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LA School Officials Cheer Passage of $7B Bond to Improve Facilities and Tech
2020’s KEY EDUCATION VOTES: See our full coverage of the 46 races that could reshape America’s schools following Election Day — and get the latest updates on state policies and students’ challenges during the pandemic by signing up for The 74 Newsletter.
Voters in Los Angeles passed Measure RR, a $7 billion bond to update and improve school infrastructure and technology, according to projections by the Los Angeles Times and others. The measure had about 71 percent voter support in “semiofficial” results posted Wednesday.
The measure will raise property taxes on residents of Los Angeles Unified School District, with the money going to buy buses, air conditioners, computers and other technology and make improvements to school buildings.
“The students are the real winners today, this victory is theirs,” Superintendent Austin Beutner said in a statement. “Because of voter support, and the support of labor, business and community leaders, more students will get access to safe and updated schools and learning technology.”
Approval for the $7 billion borrowing reversed a string of defeated attempts by LA Unified to raise additional revenue, including a $500 million parcel tax overwhelmingly rejected by voters in 2019.
‘Voters Are Tired of You’: A Week After Parcel Tax Fails in Los Angeles, Parents Rail at District Leaders During Budget Hearing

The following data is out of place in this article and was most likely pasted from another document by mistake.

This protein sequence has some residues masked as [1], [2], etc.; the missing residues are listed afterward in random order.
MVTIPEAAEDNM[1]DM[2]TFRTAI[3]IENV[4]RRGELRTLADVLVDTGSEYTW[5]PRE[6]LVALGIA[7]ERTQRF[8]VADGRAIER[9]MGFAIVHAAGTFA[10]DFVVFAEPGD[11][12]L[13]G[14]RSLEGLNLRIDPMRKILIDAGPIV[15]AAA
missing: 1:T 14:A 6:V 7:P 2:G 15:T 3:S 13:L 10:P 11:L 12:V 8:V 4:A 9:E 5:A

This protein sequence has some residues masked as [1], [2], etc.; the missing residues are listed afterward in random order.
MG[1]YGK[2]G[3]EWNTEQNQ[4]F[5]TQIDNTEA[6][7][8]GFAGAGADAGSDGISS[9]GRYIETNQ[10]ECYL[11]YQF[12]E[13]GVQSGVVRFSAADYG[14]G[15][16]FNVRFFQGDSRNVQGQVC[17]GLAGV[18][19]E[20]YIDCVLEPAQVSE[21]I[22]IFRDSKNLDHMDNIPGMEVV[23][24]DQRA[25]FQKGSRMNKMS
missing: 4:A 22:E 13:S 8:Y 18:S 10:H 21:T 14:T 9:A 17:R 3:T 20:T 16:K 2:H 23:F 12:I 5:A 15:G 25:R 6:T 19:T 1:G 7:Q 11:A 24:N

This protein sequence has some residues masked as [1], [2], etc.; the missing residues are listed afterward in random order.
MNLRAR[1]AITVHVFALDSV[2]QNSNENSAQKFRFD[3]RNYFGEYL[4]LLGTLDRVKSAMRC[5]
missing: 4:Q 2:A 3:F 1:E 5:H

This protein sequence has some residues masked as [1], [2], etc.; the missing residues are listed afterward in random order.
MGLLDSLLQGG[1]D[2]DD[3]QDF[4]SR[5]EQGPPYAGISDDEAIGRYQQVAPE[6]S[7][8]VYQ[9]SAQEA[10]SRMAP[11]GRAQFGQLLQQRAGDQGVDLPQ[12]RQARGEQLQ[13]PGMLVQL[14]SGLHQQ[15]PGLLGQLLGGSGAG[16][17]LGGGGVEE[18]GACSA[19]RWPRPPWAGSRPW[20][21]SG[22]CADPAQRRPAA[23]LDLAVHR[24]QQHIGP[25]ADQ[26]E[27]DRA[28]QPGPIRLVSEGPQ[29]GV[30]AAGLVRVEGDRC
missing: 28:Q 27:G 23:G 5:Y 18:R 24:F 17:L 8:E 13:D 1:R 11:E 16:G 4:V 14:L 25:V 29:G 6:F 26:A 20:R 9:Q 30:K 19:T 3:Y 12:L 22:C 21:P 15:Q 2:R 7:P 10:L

The new bond measure is structured to keep residents’ school tax rate about the same as it is now as they pay for Measure RR and previously passed bonds, according to the L.A. Times. The annual payment will be $140 per $100,000 of assessed property value, which will start to taper off in 2034.
Supporters of the measure were optimistic in the runup to Election Day because the last time a similar proposition passed was in 2008 — when Democrats were energized to turn out for presidential candidate Barack Obama, according to the Los Angeles Times. Democrat Joe Biden captured 71.4 percent of the vote in L.A. County vs. Donald Trump’s 26.7 percent in the still-undecided presidential race, according to the county clerk’s office.
The proposition needed 55 percent support to pass.
After a Costly Campaign, Charter- and Union-Backed Candidates Each Win Seat on L.A. Unified School Board
2020’s KEY EDUCATION VOTES: See our full coverage of the 46 races that could reshape America’s schools following Election Day — and get the latest updates on state policies and students’ challenges during the pandemic by signing up for The 74 Newsletter.Submit a Letter to the Editor